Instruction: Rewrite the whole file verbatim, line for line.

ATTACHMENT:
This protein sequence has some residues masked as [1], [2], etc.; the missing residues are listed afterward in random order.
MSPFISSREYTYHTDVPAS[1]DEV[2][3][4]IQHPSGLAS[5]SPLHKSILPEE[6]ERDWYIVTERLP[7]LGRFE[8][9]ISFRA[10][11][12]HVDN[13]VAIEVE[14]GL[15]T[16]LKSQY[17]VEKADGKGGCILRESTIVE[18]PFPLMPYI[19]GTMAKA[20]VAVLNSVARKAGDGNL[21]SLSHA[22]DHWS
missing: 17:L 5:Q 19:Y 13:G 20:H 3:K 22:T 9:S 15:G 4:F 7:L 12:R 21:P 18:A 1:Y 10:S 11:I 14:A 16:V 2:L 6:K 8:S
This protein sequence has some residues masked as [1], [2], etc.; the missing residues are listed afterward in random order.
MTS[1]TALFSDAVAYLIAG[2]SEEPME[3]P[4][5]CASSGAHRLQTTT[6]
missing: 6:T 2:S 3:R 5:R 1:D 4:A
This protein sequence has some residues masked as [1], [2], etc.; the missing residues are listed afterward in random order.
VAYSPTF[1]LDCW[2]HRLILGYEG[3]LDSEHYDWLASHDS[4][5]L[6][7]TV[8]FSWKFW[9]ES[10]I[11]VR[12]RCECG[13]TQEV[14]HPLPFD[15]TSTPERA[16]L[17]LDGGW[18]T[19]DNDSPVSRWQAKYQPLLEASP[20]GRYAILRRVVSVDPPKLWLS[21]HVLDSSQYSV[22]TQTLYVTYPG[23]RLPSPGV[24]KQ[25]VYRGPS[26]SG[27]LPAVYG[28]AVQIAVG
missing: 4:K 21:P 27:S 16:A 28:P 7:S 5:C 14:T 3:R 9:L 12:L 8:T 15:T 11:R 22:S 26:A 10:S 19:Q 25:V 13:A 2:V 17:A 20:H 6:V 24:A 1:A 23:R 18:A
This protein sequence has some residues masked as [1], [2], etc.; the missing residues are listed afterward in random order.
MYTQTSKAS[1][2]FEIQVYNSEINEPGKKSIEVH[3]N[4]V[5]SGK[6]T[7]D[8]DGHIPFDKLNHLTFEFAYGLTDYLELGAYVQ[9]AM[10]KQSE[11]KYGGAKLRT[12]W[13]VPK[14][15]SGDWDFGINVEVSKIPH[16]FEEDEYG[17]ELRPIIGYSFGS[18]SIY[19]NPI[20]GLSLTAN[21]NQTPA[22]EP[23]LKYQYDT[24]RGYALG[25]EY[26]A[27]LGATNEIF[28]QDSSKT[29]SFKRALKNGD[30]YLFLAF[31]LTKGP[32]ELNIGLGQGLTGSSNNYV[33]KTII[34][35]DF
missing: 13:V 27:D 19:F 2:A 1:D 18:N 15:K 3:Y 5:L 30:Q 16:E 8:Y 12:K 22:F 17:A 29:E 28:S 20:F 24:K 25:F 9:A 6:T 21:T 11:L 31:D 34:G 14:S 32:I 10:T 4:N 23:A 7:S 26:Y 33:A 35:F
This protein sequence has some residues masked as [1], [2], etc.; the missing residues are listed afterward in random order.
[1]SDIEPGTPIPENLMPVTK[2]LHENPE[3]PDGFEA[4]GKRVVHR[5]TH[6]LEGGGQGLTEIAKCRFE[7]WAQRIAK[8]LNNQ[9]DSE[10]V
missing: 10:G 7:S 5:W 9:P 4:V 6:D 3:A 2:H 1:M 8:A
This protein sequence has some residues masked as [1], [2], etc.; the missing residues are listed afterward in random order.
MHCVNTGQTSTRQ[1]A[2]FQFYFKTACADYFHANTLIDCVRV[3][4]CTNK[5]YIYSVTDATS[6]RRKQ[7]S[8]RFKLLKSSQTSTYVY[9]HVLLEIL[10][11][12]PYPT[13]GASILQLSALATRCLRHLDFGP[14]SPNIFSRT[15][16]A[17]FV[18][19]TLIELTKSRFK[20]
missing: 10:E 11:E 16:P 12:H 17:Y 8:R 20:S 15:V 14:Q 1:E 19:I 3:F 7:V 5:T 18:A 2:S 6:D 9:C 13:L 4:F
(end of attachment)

This protein sequence has some residues masked as [1], [2], etc.; the missing residues are listed afterward in random order.
MSPFISSREYTYHTDVPAS[1]DEV[2][3][4]IQHPSGLAS[5]SPLHKSILPEE[6]ERDWYIVTERLP[7]LGRFE[8][9]ISFRA[10][11][12]HVDN[13]VAIEVE[14]GL[15]T[16]LKSQY[17]VEKADGKGGCILRESTIVE[18]PFPLMPYI[19]GTMAKA[20]VAVLNSVARKAGDGNL[21]SLSHA[22]DHWS
missing: 17:L 5:Q 19:Y 13:G 20:H 3:K 22:T 9:S 15:G 4:F 7:L 12:R 21:P 18:A 1:Y 10:S 11:I 14:A 16:V 2:L 6:K 8:S
This protein sequence has some residues masked as [1], [2], etc.; the missing residues are listed afterward in random order.
MTS[1]TALFSDAVAYLIAG[2]SEEPME[3]P[4][5]CASSGAHRLQTTT[6]
missing: 6:T 2:S 3:R 5:R 1:D 4:A
This protein sequence has some residues masked as [1], [2], etc.; the missing residues are listed afterward in random order.
VAYSPTF[1]LDCW[2]HRLILGYEG[3]LDSEHYDWLASHDS[4][5]L[6][7]TV[8]FSWKFW[9]ES[10]I[11]VR[12]RCECG[13]TQEV[14]HPLPFD[15]TSTPERA[16]L[17]LDGGW[18]T[19]DNDSPVSRWQAKYQPLLEASP[20]GRYAILRRVVSVDPPKLWLS[21]HVLDSSQYSV[22]TQTLYVTYPG[23]RLPSPGV[24]KQ[25]VYRGPS[26]SG[27]LPAVYG[28]AVQIAVG
missing: 4:K 21:P 27:S 16:A 28:P 7:S 5:C 14:T 3:R 9:L 12:L 8:T 15:T 11:R 22:S 26:A 10:S 19:Q 25:V 13:A 2:V 17:A 20:H 6:V 24:A 1:A 23:R 18:A
This protein sequence has some residues masked as [1], [2], etc.; the missing residues are listed afterward in random order.
MYTQTSKAS[1][2]FEIQVYNSEINEPGKKSIEVH[3]N[4]V[5]SGK[6]T[7]D[8]DGHIPFDKLNHLTFEFAYGLTDYLELGAYVQ[9]AM[10]KQSE[11]KYGGAKLRT[12]W[13]VPK[14][15]SGDWDFGINVEVSKIPH[16]FEEDEYG[17]ELRPIIGYSFGS[18]SIY[19]NPI[20]GLSLTAN[21]NQTPA[22]EP[23]LKYQYDT[24]RGYALG[25]EY[26]A[27]LGATNEIF[28]QDSSKT[29]SFKRALKNGD[30]YLFLAF[31]LTKGP[32]ELNIGLGQGLTGSSNNYV[33]KTII[34][35]DF
missing: 13:V 27:D 19:F 2:A 1:D 18:N 15:K 3:Y 5:L 30:Q 16:E 8:Y 12:K 22:F 17:A 29:E 28:S 20:F 24:K 25:F 9:A 6:T 21:T 11:L 31:D 34:G 14:S 32:I 10:T 4:N 23:A 7:S 26:Y 33:A 35:F
This protein sequence has some residues masked as [1], [2], etc.; the missing residues are listed afterward in random order.
[1]SDIEPGTPIPENLMPVTK[2]LHENPE[3]PDGFEA[4]GKRVVHR[5]TH[6]LEGGGQGLTEIAKCRFE[7]WAQRIAK[8]LNNQ[9]DSE[10]V
missing: 10:G 7:S 5:W 9:P 4:V 6:D 3:A 2:H 1:M 8:A
This protein sequence has some residues masked as [1], [2], etc.; the missing residues are listed afterward in random order.
MHCVNTGQTSTRQ[1]A[2]FQFYFKTACADYFHANTLIDCVRV[3][4]CTNK[5]YIYSVTDATS[6]RRKQ[7]S[8]RFKLLKSSQTSTYVY[9]HVLLEIL[10][11][12]PYPT[13]GASILQLSALATRCLRHLDFGP[14]SPNIFSRT[15][16]A[17]FV[18][19]TLIELTKSRFK[20]
missing: 10:E 11:E 16:P 12:H 17:Y 8:R 20:S 15:V 14:Q 1:E 19:I 3:F 7:V 5:T 18:A 2:S 6:D 9:C 13:L 4:F